[Haskell-cafe] What is the consensus about -fwarn-unused-do-bind ?

Neil Brown nccb2 at kent.ac.uk
Fri Apr 9 10:20:34 EDT 2010

Ivan Lazar Miljenovic wrote:
> As of 6.12.1, the new -fwarn-unused-do-bind warning is activated with
> -Wall.  This is based off a bug report by Neil Mitchell:
> http://hackage.haskell.org/trac/ghc/ticket/3263 .
> However, does it make sense for this to be turned on with -Wall?  For
> starters, why should this warning apply only to do blocks and not to
> explicit usage of >>, etc.?  That is, the following code (as specified
> in the above bug report) generates an error:
>    do doesFileExist "foo"
>       return 1
> yet this doesn't:
>     doesFileExist "foo" >> return 1
The comments in that bug report actually mention "My patch does not warn 
on uses of >>, only in do-notation, where the situation is more clear 
cut".  I take >> to be an explicit sign that the user wants to ignore 
the result of the first action, whereas in do-notation it may be an 
accident.  So I think it was the right decision.

When I first compiled my CHP library with it, I was surprised to find 
that I had very few instances: 6 warnings in ~3000 lines of 
heavily-monadic code.  And one or two of those I probably shouldn't be 
ignoring the return.

> The way I see it, I have 4 options:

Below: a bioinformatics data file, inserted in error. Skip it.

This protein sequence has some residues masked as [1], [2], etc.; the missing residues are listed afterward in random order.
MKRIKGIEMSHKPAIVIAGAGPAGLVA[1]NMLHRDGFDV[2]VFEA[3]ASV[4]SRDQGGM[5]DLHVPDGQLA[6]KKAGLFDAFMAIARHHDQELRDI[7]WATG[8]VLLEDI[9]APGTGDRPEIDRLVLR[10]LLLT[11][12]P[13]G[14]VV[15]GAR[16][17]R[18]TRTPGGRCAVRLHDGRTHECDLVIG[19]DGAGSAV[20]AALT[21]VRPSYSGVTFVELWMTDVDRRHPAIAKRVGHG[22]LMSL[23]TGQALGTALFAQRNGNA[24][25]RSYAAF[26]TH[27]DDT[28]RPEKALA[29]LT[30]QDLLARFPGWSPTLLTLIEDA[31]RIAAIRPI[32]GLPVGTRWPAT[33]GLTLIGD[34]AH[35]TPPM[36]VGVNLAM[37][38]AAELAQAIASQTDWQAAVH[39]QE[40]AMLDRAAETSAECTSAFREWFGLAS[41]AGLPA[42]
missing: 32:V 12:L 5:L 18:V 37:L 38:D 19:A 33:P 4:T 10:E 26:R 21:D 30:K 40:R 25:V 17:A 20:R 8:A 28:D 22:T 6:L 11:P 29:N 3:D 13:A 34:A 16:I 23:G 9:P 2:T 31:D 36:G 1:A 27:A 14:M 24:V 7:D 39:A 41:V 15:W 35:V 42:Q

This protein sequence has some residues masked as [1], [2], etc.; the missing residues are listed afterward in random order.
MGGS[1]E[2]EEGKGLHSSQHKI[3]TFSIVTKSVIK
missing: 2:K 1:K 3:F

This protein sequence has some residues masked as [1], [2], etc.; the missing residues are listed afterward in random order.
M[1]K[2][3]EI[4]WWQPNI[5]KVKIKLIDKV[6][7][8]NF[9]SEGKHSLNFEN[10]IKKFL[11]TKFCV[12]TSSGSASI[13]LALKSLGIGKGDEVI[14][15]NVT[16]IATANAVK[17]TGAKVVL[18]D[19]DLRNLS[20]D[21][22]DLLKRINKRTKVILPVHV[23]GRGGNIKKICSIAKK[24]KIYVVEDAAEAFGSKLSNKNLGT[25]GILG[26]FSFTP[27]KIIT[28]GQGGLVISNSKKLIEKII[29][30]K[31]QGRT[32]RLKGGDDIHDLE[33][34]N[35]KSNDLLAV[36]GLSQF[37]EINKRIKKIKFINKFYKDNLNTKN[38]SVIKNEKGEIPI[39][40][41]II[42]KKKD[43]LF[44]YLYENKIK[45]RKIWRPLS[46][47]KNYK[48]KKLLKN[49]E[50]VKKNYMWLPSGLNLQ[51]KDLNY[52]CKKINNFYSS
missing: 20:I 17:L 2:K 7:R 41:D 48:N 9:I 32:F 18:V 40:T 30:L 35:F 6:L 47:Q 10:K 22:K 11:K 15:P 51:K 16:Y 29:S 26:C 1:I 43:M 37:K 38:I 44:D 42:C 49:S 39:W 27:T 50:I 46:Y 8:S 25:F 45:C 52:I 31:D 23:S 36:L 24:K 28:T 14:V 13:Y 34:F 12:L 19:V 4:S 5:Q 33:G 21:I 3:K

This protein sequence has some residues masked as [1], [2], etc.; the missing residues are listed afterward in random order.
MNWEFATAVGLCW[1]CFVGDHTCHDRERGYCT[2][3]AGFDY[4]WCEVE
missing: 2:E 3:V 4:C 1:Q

>   1. Do as the error suggests and preface usage of these parser
>      combinators with "_ <-".
>   2. Use some function of type "(Monad m) => m a -> m ()" instead of doing
>      "_ <-".
>   3. Duplicate the parser combinators in question so that I have one
>      version that returns a value and another that does the main parser
>      and then returns (); then use this second combinator in do blocks
>      where I don't care about the returned value.
>   4. Put "-fno-warn-unused-do-bind" in the .cabal file.
> The first two options don't appeal to me as being excessive usage of
> boilerplate; the third involves too much code duplication.  However, I
> am loath to just go and disable a warning globally.
I'd be tempted by number two, but I it's more typing to write "ignore $" 
than "_ <-", so maybe 1 is the best option after all.  I've frequently 
encountered the annoyance of monadic return values -- but to satisfy 
type signatures rather than avoid this warning.  For example, I have a 
CHP parallel operator: (<||>) :: CHP a -> CHP b -> CHP (a,b) and a 
function writeChannel :: Chanout a -> a -> CHP ().  But if you try to 
write a function like:

writeBoth :: a -> (Chanout a, Chanout a) -> CHP ()
writeBoth x (outA, outB) = writeChannel outA x <||> writeChannel outB x

You get a type error (expected: CHP (), but got: CHP ((), ()) -- both 
return types contain no information anyway!).  You either have to append 
">> return ()" (or similarly use do-notation), or do as I did and make 
another form of the operator that discards the output (and there I can't 
use the add-another-underscore convention!).

It's annoying that you end up with lots of operations in libraries 
duplicated with an underscore variant, or different operators.  
Sometimes it can make an important semantic difference (e.g. mapM 
requires Traversable but mapM_ only requires Foldable), but often it's 
just a matter of "no, I don't care about the return value from this" 
(e.g. forkIO).  I sometimes wonder if there could be some syntactic 
sugar that might help, but it does feel like overkill just for this purpose.



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